Wherever Aquila and Priscilla went their home was one of the focal points of their ministry. They viewed their home as one of the ‘talents’ God had entrusted to them to use for His glory and the good of others. Both in Ephesus (1 Corinthians 16:19) and in Rome (Romans 16:5) they opened up their home to be used as a meeting place for the church. As tentmakers their occupation would have usually required a large room to do their work. Perhaps this was also employed for the believers to meet in and worship together.

Priscilla and Aquila’s hospitality was also shown in a very particular way when we first meet them in Corinth. It was there that they first met the apostle Paul, and it was there that they opened their home to Paul so that he could live with and work alongside them. Identifying so closely with the apostle at that time was challenging, costly and potentially life-threatening. Yet they willingly extended hospitality to Paul – sharing his burden for ministry, supporting him in the midst of opposition, encouraging him and working alongside him in the service of Christ.

In this area too Aquila and Priscilla provide us with a great example of a gospel-centred marriage by showing hospitality, a practice often commended to Christians in the New Testament. May God help us to be “given to hospitality” (Romans 12:13), and to do this “without grumbling” (1 Peter 4:9). Open homes and open hearts, characterised by genuine love, kindness and grace are wonderful testimonies to the grace of God in Christ, and ‘spearheads’ of gospel influence in our communities. Even if we have very little materially our homes can still be a powerful witness to the gospel: “Better is a little with the fear of the Lord, than great treasure with trouble. Better is a dinner of herbs where love is, than a fatted calf with hatred.” (Proverbs 15:16,17)

May the Lord of the harvest raise up an increasing number of such marriages and homes in Australia and New Zealand for the glory of His Name and the salvation of many!

3. Gospel Ministry

When we meet up with Aquila and Priscilla in Acts 18:19, they are established in the city of Ephesus in Asia Minor, having been left there by the apostle Paul, who later rejoined them for a lengthy, challenging and fruitful ministry there, as recorded in Acts 19. Meanwhile, in Paul’s absence, this couple make another significant contribution to the work of the gospel.

A stranger arrives in Ephesus from the city of Alexandria in Egypt. Alexandria was an intellectual centre and the home of a library renowned throughout the ancient world. This stranger is a Jew named Apollos and he is an outstanding man in many ways. Apollos is eloquent (v.24). Apollos is mighty or powerful in the Scriptures, an expert in reading and understanding the Old Testament writings (v.24). Apollos has been instructed in the “way of the Lord” (v.25) and teaches accurately the things concerning Jesus (v.25). Apollos, though, is no dry-as-dust academic, but a man who is fervent (literally ‘boiling over’) in spirit (v.25). He comes to Ephesus and begins to speak boldly in the synagogue.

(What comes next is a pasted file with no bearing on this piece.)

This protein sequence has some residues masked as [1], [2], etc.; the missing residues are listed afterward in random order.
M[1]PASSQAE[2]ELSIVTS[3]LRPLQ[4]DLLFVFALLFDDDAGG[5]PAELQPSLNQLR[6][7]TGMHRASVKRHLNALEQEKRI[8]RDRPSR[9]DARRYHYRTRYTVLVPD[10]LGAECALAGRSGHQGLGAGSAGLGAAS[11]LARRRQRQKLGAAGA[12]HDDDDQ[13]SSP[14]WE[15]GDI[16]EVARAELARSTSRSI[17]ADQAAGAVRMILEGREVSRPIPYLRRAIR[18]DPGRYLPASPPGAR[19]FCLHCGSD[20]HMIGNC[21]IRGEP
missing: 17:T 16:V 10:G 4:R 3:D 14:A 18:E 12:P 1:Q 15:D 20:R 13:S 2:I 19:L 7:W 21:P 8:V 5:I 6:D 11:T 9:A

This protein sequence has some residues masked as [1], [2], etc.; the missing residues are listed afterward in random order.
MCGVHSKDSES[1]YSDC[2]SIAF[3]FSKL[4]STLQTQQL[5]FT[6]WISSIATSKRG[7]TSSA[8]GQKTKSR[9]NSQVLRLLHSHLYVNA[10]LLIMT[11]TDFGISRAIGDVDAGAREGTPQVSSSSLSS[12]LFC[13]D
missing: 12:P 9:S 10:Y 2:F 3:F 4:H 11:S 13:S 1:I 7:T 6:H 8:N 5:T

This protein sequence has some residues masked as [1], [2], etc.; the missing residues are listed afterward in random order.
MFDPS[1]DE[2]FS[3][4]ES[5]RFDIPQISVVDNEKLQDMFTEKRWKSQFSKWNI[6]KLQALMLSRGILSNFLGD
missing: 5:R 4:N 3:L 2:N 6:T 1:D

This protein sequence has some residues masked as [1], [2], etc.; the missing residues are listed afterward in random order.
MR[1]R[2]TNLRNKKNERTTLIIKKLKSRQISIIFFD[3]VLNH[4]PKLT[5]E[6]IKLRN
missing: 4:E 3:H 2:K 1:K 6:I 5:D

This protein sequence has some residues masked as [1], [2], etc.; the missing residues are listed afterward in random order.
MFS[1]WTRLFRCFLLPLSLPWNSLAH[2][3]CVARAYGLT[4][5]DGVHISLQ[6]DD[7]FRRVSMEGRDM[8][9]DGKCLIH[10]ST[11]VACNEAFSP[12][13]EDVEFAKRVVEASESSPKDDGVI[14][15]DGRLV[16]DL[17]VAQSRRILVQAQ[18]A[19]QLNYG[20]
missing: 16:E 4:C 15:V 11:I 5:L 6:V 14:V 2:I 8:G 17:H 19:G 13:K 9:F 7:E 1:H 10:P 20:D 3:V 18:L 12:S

It is the interaction between Apollos and Aquila and Priscilla which is so instructive for us. This couple hear Apollos speaking in the synagogue and their hearts leap! Here is a man who shared the same precious faith in Christ and one who clearly and helpfully proclaimed it. Here was a man who could do many things they could not, who was gifted in many ways that they were not. There was so much potential here, and they really wanted to encourage this man in his life and service for Christ. How would they go about this? They “took him” (quite possibly a reference to showing him the same hospitality they had earlier shown to Paul in Corinth) and they explained “the way of God more accurately”, more carefully, more fully (v.26). He already taught “accurately” (v.25) in the synagogue, but they helped fill in the gaps in his theological understanding of the gospel and its application.

A. T. Robertson comments: “It is a needed and delicate task, this thing of teaching young ministers. They do not learn it all in the schools. More of it comes from contact with men and women rich in grace and in the knowledge of God’s ways.” Here Priscilla and Aquila together help Apollos in their home. There was a richness, depth and reality in their spiritual lives, and they had both benefited from interacting daily with the apostle Paul. C. H. Spurgeon commented: “They taught him the way of God more perfectly, and therefore we may be sure that they were deep-taught Christians themselves.”